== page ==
Katz JN. Lumbar disc disorders and low-back pain: Socioeconomic factors and consequences. J Bone Joint Surg Am 2006;88 Suppl 2:21-4.  Back to cited text no. 3
    
4.
Rubin DI. Epidemiology and risk factors for spine pain. Neurol Clin 2007;25:353-71.  Back to cited text no. 4
    
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Carey TS, Garrett J, Jackman A, McLaughlin C, Fryer J, Smucker DR, et al. The outcomes and costs of care for acute low back pain among patients seen by primary care practitioners, chiropractors, and orthopedic surgeons. The North Carolina Back Pain Project. N Engl J Med 1995;333:913-7.  Back to cited text no. 5
    
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Scheele J, Luijsterburg PA, Ferreira ML, Maher CG, Pereira L, Peul WC, et al. Back complaints in the elders (BACE); design of cohort studies in primary care: An international consortium. BMC Musculoskelet Disord 2011;12:193.  Back to cited text no. 6
    
7.
França FR, Burke TN, Hanada ES, Marques AP. Segmental stabilization and muscular strengthening in chronic low back pain: A comparative study. Clinics (Sao Paulo) 2010;65:1013-7.  Back to cited text no. 7
    
8.
Freburger JK, Holmes GM, Agans RP, Jackman AM, Darter JD, Wallace AS, et al. The rising prevalence of chronic low back pain. Arch Intern Med 2009;169:251-8.  Back to cited text no. 8
    
9.
Casagranda BC, Maxwell NJ, Kavanagh EC, Towers JD, Shen W, Fu FH. Normal appearance and complications of double-bundle and selective-bundle anterior cruciate ligament reconstructions using optimal MRI techniques. American Journal of Roentgenology 2009;192:1407-15.  Back to cited text no. 9
    
10.
Hides JA, Jull GA, Richardson CA. Long-term effects of specific stabilizing exercises for first-episode low back pain. Spine (Phila Pa 1976) 2001;26:E243-8.  Back to cited text no. 10
    
11.
Javadian Y, Akbari M, Talebi G, Taghipour-Darzi M, Janmohammadi N. Influence of core stability exercise on lumbar vertebral instability in patients presented with chronic low back pain: A Randomized Clinical Trial. Caspian J Intern Med 2015;6:98-102.  Back to cited text no. 11
    
12.
Andersson GB. Epidemiological features of chronic low-back pain. Lancet 1999;354:581-5.  Back to cited text no. 12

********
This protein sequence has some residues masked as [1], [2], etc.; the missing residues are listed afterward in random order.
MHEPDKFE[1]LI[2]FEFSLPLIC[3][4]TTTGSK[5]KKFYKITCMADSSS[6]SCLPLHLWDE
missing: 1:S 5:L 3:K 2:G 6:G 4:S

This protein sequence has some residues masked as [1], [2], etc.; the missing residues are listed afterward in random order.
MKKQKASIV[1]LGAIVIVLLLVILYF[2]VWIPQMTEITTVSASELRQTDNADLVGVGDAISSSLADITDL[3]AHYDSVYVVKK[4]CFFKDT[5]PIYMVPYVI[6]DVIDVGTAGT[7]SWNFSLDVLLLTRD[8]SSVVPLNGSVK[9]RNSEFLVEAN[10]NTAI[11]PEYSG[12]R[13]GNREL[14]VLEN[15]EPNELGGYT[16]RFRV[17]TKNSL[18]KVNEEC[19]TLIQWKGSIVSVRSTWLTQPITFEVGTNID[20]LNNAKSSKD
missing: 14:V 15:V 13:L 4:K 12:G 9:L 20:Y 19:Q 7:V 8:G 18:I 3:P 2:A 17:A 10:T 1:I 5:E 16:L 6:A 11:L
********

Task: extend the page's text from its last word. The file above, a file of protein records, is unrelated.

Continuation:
13.
O'Sullivan PB, Phyty GD, Twomey LT, Allison GT. Evaluation of specific stabilizing exercise in the treatment of chronic low back pain with radiologic diagnosis of spondylolysis or spondylolisthesis. Spine (Phila Pa 1976) 1997;22:2959-67.  Back to cited text no. 13
    
14.
Ferreira PH, Ferreira ML, Maher CG, Refshauge K, Herbert RD, Hodges PW, et al. Changes in recruitment of transversus abdominis correlate with disability in people with chronic low back pain. Br J Sports Med 2010;44:1166-72.  Back to cited text no. 14
    
15.
Teyhen DS, Miltenberger CE, Deiters HM, Del Toro YM, Pulliam JN, Childs JD, et al. The use of ultrasound imaging of the abdominal drawing-in maneuver in subjects with low back pain. J Orthop Sports Phys Ther 2005;35:346-55.  Back to cited text no. 15
    
16.
Hides JA, Richardson CA, Jull GA. Multifidus muscle recovery is not automatic after resolution of acute, first-episode low back pain. Spine (Phila Pa 1976) 1996;21:2763-9.  Back to cited text no. 16
    
17.
Liddle SD, Baxter GD, Gracey JH. Exercise and chronic low back pain: What works? Pain 2004;107:176-90.  Back to cited text no. 17
    
18.
Nahhas Rodacki CL, Luiz Felix Rodacki A, Ugrinowitsch C, Zielinski D, Budal da Costa R. Spinal unloading after abdominal exercises. Clin Biomech (Bristol, Avon) 2008;23:8-14.  Back to cited text no. 18
    
19.
Bergmark A. Stability of the lumbar spine. A study in mechanical engineering. Acta Orthop Scand Suppl 1989;230:1-54.  Back to cited text no. 19
    
20.
Knapik JJ, Rieger W, Palkoska F, Van Camp S, Darakjy S. United States army physical readiness training: Rationale and evaluation of the physical training doctrine. J Strength Cond Res 2009;23:1353-62.  Back to cited text no. 20
    
21.
Aruin AS, Latash ML. Directional specificity of postural muscles in feed-forward postural reactions during fast voluntary arm movements. Exp Brain Res 1995;103:323-32.  Back to cited text no. 21
    


    Figures

  [Figure 1], [Figure 2], [Figure 3], [Figure 4]